Folsense isn't a complete sham.
The city is definitely dilapidated, but it and its residents exist and are real. And many of them are much older than they appear. A few of the little kids will mention that they get tired faster than they used to, and wonder if they're getting old. The fact is, they are getting older. But because of the hallucinogens around Folsense, they fool everyone around them and themselves into seeing them as children by insisting that they are children.
  • This troper has always assumed this to be true, mainly because it rather neatly ties up a lot of the things people get confused over.

How the NPCs get to the floors of the tower before our heroes...
Okay, we know that the residents of St. Mystere are actually robots, and part of a test to see who was worthy to take care of the Baron's daughter. This opens up a few possibilities:1. As their creator is still alive, it would perhaps not be too much trouble to make multiples of some of them and place them on certain floors.2. The robots are built for puzzles. It may be that when they want to go up or down, they solve the puzzle on the gate, go through, and reset the puzzle. If this is the case, then it's likely that Flora and Bruno know the solutions by heart, or Bruno may have them written down somewhere.3. NPC service entrance. This would, of course, only be accessible to those involved in the administration of the test: NPCs, Bruno of course, and Flora.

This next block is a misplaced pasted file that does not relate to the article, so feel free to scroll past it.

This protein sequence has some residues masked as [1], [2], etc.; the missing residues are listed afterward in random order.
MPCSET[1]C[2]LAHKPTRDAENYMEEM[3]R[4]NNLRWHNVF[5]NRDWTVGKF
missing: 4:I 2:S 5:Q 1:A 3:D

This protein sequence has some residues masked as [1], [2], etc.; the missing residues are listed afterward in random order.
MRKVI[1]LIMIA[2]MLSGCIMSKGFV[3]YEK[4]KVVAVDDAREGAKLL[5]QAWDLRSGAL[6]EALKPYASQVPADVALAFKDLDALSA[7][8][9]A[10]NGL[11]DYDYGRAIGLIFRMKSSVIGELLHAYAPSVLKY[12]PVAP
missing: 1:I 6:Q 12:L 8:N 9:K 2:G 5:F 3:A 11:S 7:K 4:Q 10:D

• I think #3 is the most probable. The service entrance probably leads to an elevator, so Bruno can do things like check on Flora and bring her meals and stuff without putting too much strain on his aging knees. They didn't use the elevator to escape because it would have been too easy to become trapped, much like how you're never supposed to use an elevator during a fire.
    • Or Flora isn't actually involved in the administration at all (why go about town in disguise if you're the only real person walking the streets?), and therefore doesn't know about the service entrance at all. It's entirely possible that she worked out all the puzzles beforehand though.

Professor Layton never takes off his hat because...